BrOTHERHOOD – Gritty London In Cinema

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Contemporary British urban cinema only really reached the mainstream thanks to the widely successful KiDULTHOOD, created by the talented Noel Clarke. With this sub-genre now one of the most consistently creative, shocking and pioneering, we take a look at some of the best films to show the dark, gritty side of London ahead of the release of BrOTHERHOOD – the third part of the iconic British trilogy, which is now in cinemas.

Bullet Boy

Directed by documentary maker Saul Dibb, Bullet Boy is a dark and insightful tale of loyalty, brotherhood and the effects of gun crime that is sensitively handled as chaos reigns on a London estate. Bullet Boy has an authenticity that elevates it above comparable movies. Ashley Walkers, who plays Ricky, is desperate for change, for a fresh start, for something simpler and happier but the black hole of violence keeps sucking him back in, despite his denials.


Arguably one of the best and most seminal films in British history, Pressure tackles identity and its complexity through the central character, Tony. Although clearly adopting an English sense of culture, Tony can’t escape his West Indian background. He’s mocked for his attempts at being British, but ironically can’t get a job because of his skin colour. Essentially, Pressure is an insider’s view into the life of Caribbean immigrants who have found a home in urban London, only to be subject to untold hate and discrimination.

Harry Brown

In a Gran Torino-esque style, Harry Brown illustrates London in dystopia, seeming run by a bunch of foul-mouthed seventeen year-olds. Harry Brown realises he can do something about the thugs that surround him. Although a fairly simple storyline, the film follows the morally repugnant, the reactionary soul and those with stark contempt for law and order, but it still says something about the vigilante, old school, right wing mind-set in comparison with inner city youth; whether intentional or not.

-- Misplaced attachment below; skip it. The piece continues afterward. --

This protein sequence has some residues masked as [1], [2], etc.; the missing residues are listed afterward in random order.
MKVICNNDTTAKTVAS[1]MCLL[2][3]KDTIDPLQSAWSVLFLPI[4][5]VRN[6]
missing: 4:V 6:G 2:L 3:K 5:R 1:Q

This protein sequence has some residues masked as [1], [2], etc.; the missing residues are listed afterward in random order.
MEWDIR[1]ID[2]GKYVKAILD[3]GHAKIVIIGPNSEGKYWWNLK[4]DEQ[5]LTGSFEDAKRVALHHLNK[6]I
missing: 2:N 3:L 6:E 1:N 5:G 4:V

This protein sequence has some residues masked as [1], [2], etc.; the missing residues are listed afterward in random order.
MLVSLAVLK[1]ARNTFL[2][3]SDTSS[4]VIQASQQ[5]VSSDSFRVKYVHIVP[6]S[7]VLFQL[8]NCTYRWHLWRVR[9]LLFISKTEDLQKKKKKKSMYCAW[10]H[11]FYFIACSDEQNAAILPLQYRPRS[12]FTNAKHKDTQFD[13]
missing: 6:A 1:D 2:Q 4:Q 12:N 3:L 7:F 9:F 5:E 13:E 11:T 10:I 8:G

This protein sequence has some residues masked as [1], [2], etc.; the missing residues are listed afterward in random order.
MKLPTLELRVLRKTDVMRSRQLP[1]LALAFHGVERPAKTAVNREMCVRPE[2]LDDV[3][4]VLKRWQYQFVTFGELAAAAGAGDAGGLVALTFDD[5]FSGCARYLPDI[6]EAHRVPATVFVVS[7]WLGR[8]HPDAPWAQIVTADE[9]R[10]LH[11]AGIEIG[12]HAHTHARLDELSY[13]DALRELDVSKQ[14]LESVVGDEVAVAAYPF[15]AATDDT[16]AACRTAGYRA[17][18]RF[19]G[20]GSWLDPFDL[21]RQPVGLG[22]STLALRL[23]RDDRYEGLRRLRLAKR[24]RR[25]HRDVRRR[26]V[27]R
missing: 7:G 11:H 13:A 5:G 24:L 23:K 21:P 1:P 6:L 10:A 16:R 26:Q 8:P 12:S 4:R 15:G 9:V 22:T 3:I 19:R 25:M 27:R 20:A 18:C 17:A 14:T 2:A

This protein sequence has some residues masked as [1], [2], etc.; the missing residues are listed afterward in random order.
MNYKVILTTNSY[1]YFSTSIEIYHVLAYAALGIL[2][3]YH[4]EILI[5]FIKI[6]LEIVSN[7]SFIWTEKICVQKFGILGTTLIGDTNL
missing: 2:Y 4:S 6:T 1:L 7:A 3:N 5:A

RocknRolla is set in the heart of London, something that doesn’t come subtly. It explores the different classes of crime, following both the millionaires and petty crooks as their stories intertwine. The film delves into the gentrification of the capital and the exploitation of urban areas by developers and millionaires who have no concern for local culture or their communities, whilst also portraying the many urban other urban areas which are often left to poverty after decades of neglect.


After the successes of KiDULTHOOD and AdULTHOOD, audiences are welcoming the return of BrOTHERHOOD’s familiar characters after growing up and identifing with them for the past 10 years. The final part of the iconic trilogy sees Sam (Noel Clarke) attempt to stop a West London gang who are threatening his family in a twisted attempt to drag him back down. Now a hardworking family man with a wife and two children, a life of crime is one he thought he’d escaped from, however when he is forced back into the commotion of violence and depravity, he must decide how best to end it for good..